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Sunday Sentiments


    Posted On June 18, 2023

    By Karan Thapar

    I’m not a sportsman and, frankly, other than squash I’ve never played any game. I find cricket tedious and needlessly long drawn-out. Football is better but only because it’s shorter. Except out of politeness, I wouldn’t watch either. But tennis – ah tennis! – that’s another matter altogether.


    As I watched Novak Djokovic at the French Open finals last Sunday, I realized tennis is a game made for television. That’s definitely not true of football and cricket. Perhaps this is why I rarely miss a grand slam final but wouldn’t bother about either world cup.


    In television terms the reason is simple. Cameras are best filming a single individual. As he fills the frame, every action or gesture is visible. His frustration or triumph is clearly revealed. That’s also true of inner qualities like resolve or the sapping of strength. The camera seeks them out.


    Additionally, in tennis the objective is to hit the ball from court to court. The camera can easily follow its trajectory and, with each shot of a rally, draw the viewer irresistibly into the momentum of the game.


    Now, unlike tennis, football and cricket are not individual games. They’re team games. Therefore, to understand and appreciate what any one player does you need to know where the others are. Only then can you visualize the strategy in the mind of the man with the ball. Focusing on one player would miss the wider game. You, therefore, need wide shots that show where everyone is placed. But wide shots are distancing. Players become small. The action feels far away.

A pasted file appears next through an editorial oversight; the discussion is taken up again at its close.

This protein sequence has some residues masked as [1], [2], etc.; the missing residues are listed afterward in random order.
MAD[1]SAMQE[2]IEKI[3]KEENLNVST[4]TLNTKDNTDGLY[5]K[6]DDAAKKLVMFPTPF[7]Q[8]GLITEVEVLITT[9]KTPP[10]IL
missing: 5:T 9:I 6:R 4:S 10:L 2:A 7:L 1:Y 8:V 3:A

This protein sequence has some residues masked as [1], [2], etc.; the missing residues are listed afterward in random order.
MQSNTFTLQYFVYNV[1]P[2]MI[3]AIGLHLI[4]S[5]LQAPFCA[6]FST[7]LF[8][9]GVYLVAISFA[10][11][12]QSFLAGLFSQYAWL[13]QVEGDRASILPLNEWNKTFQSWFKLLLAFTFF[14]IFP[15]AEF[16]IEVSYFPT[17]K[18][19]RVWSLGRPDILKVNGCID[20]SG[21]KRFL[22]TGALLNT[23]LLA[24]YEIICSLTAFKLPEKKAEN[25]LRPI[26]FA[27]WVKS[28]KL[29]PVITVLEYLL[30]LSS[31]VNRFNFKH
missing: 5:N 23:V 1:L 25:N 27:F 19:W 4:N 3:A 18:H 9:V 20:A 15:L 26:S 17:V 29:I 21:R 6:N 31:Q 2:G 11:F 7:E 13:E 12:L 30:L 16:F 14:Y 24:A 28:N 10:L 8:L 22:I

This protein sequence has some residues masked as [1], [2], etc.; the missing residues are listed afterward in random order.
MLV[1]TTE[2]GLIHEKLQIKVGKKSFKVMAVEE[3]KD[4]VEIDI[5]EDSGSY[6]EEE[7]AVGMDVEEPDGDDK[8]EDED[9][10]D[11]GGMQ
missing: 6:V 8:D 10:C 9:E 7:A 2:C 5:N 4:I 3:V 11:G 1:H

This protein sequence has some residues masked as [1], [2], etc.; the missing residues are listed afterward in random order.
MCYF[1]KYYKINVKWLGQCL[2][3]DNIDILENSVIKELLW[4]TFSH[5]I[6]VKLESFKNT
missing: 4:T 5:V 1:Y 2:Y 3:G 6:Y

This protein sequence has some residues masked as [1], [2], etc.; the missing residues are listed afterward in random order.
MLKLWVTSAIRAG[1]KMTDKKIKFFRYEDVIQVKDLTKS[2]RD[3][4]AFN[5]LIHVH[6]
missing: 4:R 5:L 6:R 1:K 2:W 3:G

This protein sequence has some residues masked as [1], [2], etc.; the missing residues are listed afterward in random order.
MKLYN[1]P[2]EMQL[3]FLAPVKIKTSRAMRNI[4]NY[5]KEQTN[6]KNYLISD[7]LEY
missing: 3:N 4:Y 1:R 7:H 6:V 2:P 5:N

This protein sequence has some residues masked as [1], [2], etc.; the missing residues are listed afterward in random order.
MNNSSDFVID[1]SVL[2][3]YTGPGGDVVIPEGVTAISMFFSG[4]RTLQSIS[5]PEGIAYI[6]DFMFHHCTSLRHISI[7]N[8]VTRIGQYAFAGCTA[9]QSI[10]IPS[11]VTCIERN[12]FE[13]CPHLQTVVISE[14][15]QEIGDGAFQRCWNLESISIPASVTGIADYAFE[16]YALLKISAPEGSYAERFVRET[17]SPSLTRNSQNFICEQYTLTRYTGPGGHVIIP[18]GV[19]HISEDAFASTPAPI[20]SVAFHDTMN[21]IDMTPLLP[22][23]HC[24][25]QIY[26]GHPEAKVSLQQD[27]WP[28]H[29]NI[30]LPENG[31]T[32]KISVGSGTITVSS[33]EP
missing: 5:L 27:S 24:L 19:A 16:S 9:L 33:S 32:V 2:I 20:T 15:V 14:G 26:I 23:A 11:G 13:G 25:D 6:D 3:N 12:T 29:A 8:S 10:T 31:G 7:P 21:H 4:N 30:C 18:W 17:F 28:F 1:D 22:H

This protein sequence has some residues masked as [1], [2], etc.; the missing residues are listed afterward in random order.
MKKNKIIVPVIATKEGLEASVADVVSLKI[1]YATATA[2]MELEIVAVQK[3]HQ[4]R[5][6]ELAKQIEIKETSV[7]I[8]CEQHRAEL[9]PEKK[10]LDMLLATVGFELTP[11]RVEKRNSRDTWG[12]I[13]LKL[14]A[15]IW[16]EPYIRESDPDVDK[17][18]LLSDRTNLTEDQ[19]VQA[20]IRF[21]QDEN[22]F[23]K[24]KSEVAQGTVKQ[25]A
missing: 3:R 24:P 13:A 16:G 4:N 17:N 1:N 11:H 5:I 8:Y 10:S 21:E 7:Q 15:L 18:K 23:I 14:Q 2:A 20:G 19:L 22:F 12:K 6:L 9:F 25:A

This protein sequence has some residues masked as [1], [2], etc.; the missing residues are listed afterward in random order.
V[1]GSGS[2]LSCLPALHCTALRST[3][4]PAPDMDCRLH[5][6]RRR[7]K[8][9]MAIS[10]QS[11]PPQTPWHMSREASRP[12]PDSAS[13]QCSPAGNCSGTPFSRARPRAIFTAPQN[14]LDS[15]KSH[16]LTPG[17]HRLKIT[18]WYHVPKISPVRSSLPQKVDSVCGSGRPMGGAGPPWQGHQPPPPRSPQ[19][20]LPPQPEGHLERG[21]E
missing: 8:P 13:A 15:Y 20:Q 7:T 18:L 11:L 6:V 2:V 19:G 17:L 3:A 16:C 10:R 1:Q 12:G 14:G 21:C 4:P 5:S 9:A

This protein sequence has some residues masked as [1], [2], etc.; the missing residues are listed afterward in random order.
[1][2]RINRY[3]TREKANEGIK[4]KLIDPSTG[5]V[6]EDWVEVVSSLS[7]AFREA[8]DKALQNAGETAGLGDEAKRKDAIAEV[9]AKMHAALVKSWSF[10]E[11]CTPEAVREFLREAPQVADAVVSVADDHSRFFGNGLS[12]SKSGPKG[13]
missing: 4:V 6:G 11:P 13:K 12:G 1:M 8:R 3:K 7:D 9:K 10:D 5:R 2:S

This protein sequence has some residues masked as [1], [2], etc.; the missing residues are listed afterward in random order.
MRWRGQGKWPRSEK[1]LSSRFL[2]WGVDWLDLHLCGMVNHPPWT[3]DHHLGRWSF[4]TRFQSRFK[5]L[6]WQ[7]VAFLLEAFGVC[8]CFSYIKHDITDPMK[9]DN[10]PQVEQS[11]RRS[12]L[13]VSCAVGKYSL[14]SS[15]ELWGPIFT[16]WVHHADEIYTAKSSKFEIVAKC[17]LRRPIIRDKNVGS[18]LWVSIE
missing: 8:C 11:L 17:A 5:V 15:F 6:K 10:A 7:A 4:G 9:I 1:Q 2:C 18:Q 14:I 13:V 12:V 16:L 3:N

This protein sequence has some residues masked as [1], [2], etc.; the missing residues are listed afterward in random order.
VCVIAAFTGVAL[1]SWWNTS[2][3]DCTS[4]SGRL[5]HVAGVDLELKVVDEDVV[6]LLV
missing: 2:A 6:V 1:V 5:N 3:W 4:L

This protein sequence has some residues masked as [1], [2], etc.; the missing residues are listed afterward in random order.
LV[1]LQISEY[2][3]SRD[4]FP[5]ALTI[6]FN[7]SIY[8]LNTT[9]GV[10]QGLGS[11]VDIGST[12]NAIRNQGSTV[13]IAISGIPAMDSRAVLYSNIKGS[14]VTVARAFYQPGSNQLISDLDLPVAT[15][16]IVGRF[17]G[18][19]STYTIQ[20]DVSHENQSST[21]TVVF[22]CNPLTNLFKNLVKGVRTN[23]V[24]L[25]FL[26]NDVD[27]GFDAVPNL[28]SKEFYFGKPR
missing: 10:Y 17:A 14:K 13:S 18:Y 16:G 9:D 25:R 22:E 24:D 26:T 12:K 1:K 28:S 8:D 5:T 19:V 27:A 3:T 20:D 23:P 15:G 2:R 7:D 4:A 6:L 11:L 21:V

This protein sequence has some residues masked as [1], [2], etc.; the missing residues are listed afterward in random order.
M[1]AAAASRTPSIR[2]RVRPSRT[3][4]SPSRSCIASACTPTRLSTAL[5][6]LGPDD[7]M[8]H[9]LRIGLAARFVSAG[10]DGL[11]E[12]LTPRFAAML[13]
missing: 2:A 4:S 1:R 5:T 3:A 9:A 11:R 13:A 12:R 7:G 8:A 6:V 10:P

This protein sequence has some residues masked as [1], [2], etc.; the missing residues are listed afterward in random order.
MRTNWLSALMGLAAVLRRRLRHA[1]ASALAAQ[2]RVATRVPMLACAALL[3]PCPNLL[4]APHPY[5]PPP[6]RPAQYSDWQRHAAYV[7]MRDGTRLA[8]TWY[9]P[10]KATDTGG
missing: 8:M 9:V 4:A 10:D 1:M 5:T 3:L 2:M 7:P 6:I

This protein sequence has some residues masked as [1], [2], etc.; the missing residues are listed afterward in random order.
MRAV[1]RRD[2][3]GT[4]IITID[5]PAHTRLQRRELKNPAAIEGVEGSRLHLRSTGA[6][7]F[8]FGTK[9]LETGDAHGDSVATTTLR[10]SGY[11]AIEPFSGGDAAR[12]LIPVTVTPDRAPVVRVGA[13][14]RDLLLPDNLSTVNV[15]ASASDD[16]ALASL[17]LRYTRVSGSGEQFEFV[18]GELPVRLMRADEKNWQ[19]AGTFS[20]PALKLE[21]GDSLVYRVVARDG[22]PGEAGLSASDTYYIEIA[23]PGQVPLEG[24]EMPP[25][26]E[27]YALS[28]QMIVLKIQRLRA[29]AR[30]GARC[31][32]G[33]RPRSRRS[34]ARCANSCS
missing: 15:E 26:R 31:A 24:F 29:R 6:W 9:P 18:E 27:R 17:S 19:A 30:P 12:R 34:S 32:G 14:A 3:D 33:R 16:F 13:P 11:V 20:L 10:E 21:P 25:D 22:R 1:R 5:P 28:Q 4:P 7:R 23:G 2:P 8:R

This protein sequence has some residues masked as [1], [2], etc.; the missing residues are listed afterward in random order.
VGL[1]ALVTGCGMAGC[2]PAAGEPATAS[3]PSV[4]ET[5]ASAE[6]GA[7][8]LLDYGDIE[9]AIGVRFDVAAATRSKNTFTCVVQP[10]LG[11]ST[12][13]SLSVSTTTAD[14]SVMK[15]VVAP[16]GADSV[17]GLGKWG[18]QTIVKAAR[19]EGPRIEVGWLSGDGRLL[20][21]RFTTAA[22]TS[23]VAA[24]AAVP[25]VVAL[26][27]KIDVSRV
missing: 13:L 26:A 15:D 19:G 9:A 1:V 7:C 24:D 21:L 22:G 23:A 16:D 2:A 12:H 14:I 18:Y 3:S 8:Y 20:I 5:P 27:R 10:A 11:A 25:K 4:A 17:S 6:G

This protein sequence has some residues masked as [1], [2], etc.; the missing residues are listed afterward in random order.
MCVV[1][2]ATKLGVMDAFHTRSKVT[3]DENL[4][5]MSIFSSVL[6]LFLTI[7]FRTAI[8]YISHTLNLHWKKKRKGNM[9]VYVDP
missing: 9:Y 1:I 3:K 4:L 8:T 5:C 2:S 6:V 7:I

This is why football and cricket are best watched in stadiums. The human eye can take in everything at one go. The television camera cannot. And multiple cameras don’t really compensate for what a single camera does poorly.


    The opposite is true of tennis. For example, if you’re watching Wimbledon from the Royal Box the far court is at too great a distance to be satisfactorily visible. If you’re watching from the sides, your neck will keep swiveling from left to right and back again. At the end of a long rally that can be quite irksome. But on television both courts are equally close and your neck isn’t troubled because you’re looking straight at the screen.


    Perhaps this explains why over the decades I’ve become obsessed with certain tennis players. When they’re playing I’m at the edge of my seat, desperate they should win and truly upset if they don’t. Their triumphs and failures feel personal.


    It began with Björn Borg and Martina Navratilova in the ’70s. Roger Federer took their place in the noughties. Novak Djokovic is the player today.


    I’ll never forget Borg’s fifth Wimbledon triumph in 1980. John McEnroe denied him seven championship points in the fourth set, forcing him to play another. The commentators were convinced this would have shattered Borg’s spirit. To be so close and yet fail is hard to forget and move on. They were wrong.


    With dogged determination Borg won 8-6 in the fifth before collapsing to his knees. That was the only emotion he ever showed. He did it every time he won. The other hint of his personality was the fact he wouldn’t shave during the duration of a tournament.


    I watched his 1979 Wimbledon final courtesy Pakistan television, picked up by my grandmother’s black and white TV in Simla. At the end of the fifth set, with three championship points in hand against Roscoe Tanner, one of the fiercest servers of the time, PTV switched to the news. I had to wait an agonizing half hour before finding out Borg had won. Wretched PTV didn’t think it fit to include this in the bulletin.


    Four weeks from now will Wimbledon have me transfixed to the screen yet again? Djokovic, no doubt, wants a 24th but does it matter as much to me? I hated McEnroe for beating Borg in 1981. Will my response be the same if Djokovic losses at SW18?

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